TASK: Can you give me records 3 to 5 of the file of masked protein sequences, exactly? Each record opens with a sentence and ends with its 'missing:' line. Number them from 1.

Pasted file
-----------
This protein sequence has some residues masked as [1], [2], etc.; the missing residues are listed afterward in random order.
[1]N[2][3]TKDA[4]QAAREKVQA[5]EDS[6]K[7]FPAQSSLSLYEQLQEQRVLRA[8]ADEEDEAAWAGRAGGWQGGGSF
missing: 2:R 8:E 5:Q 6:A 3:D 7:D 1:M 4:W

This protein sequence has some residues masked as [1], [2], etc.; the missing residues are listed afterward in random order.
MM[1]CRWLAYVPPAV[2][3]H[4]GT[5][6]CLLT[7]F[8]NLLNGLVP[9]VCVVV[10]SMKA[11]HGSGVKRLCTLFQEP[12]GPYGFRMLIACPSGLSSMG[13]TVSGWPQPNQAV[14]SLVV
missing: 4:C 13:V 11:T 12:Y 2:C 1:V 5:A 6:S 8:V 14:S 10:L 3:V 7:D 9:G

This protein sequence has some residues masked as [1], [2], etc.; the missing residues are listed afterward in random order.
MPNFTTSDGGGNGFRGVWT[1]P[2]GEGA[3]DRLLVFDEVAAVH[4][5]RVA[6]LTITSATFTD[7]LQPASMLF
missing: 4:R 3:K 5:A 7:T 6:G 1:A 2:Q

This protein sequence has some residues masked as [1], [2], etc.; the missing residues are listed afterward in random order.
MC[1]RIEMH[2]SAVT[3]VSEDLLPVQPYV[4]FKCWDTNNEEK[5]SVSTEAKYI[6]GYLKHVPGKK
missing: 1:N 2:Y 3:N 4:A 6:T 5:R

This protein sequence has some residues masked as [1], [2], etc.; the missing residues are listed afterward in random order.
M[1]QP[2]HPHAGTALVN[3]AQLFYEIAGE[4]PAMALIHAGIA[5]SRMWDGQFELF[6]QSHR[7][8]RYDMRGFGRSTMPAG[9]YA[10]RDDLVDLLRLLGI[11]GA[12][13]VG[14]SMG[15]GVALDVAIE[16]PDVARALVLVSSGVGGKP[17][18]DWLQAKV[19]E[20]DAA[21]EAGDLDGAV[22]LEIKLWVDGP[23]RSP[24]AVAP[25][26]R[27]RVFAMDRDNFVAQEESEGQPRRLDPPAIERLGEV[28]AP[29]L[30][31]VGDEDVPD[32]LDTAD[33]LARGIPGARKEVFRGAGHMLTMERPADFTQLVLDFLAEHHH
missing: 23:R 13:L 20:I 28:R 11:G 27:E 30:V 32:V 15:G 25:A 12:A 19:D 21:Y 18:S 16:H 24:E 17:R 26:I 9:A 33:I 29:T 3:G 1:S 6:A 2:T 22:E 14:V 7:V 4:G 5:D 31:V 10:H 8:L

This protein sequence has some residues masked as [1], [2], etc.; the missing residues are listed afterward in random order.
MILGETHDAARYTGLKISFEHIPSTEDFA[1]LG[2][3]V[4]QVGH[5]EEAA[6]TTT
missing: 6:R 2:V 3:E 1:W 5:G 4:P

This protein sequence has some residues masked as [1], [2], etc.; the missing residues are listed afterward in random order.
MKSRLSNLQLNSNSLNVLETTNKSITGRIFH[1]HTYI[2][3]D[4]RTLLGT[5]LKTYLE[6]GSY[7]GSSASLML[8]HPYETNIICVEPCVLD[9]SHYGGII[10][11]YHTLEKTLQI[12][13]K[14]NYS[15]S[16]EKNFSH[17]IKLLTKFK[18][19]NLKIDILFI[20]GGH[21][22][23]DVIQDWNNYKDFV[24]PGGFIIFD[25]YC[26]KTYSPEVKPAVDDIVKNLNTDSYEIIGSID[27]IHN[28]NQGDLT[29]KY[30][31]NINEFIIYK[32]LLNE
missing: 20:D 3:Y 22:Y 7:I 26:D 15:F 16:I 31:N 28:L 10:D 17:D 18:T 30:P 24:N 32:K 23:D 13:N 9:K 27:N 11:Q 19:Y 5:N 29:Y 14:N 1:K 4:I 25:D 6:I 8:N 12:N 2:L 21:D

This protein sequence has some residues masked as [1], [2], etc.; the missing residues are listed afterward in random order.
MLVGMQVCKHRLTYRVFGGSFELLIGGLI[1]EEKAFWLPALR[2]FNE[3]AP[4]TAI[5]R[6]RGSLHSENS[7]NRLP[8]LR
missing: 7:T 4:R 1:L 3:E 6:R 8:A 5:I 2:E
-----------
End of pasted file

This protein sequence has some residues masked as [1], [2], etc.; the missing residues are listed afterward in random order.
MPNFTTSDGGGNGFRGVWT[1]P[2]GEGA[3]DRLLVFDEVAAVH[4][5]RVA[6]LTITSATFTD[7]LQPASMLF
missing: 4:R 3:K 5:A 7:T 6:G 1:A 2:Q

This protein sequence has some residues masked as [1], [2], etc.; the missing residues are listed afterward in random order.
MC[1]RIEMH[2]SAVT[3]VSEDLLPVQPYV[4]FKCWDTNNEEK[5]SVSTEAKYI[6]GYLKHVPGKK
missing: 1:N 2:Y 3:N 4:A 6:T 5:R

This protein sequence has some residues masked as [1], [2], etc.; the missing residues are listed afterward in random order.
M[1]QP[2]HPHAGTALVN[3]AQLFYEIAGE[4]PAMALIHAGIA[5]SRMWDGQFELF[6]QSHR[7][8]RYDMRGFGRSTMPAG[9]YA[10]RDDLVDLLRLLGI[11]GA[12][13]VG[14]SMG[15]GVALDVAIE[16]PDVARALVLVSSGVGGKP[17][18]DWLQAKV[19]E[20]DAA[21]EAGDLDGAV[22]LEIKLWVDGP[23]RSP[24]AVAP[25][26]R[27]RVFAMDRDNFVAQEESEGQPRRLDPPAIERLGEV[28]AP[29]L[30][31]VGDEDVPD[32]LDTAD[33]LARGIPGARKEVFRGAGHMLTMERPADFTQLVLDFLAEHHH
missing: 23:R 13:L 20:I 28:R 11:G 27:E 30:V 32:V 15:G 25:A 12:A 19:D 21:Y 18:S 16:H 24:E 17:R 26:I 9:A 33:I 29:T 3:G 1:S 6:A 2:T 22:E 14:V 7:V 4:G 5:D 31:V 10:H 8:L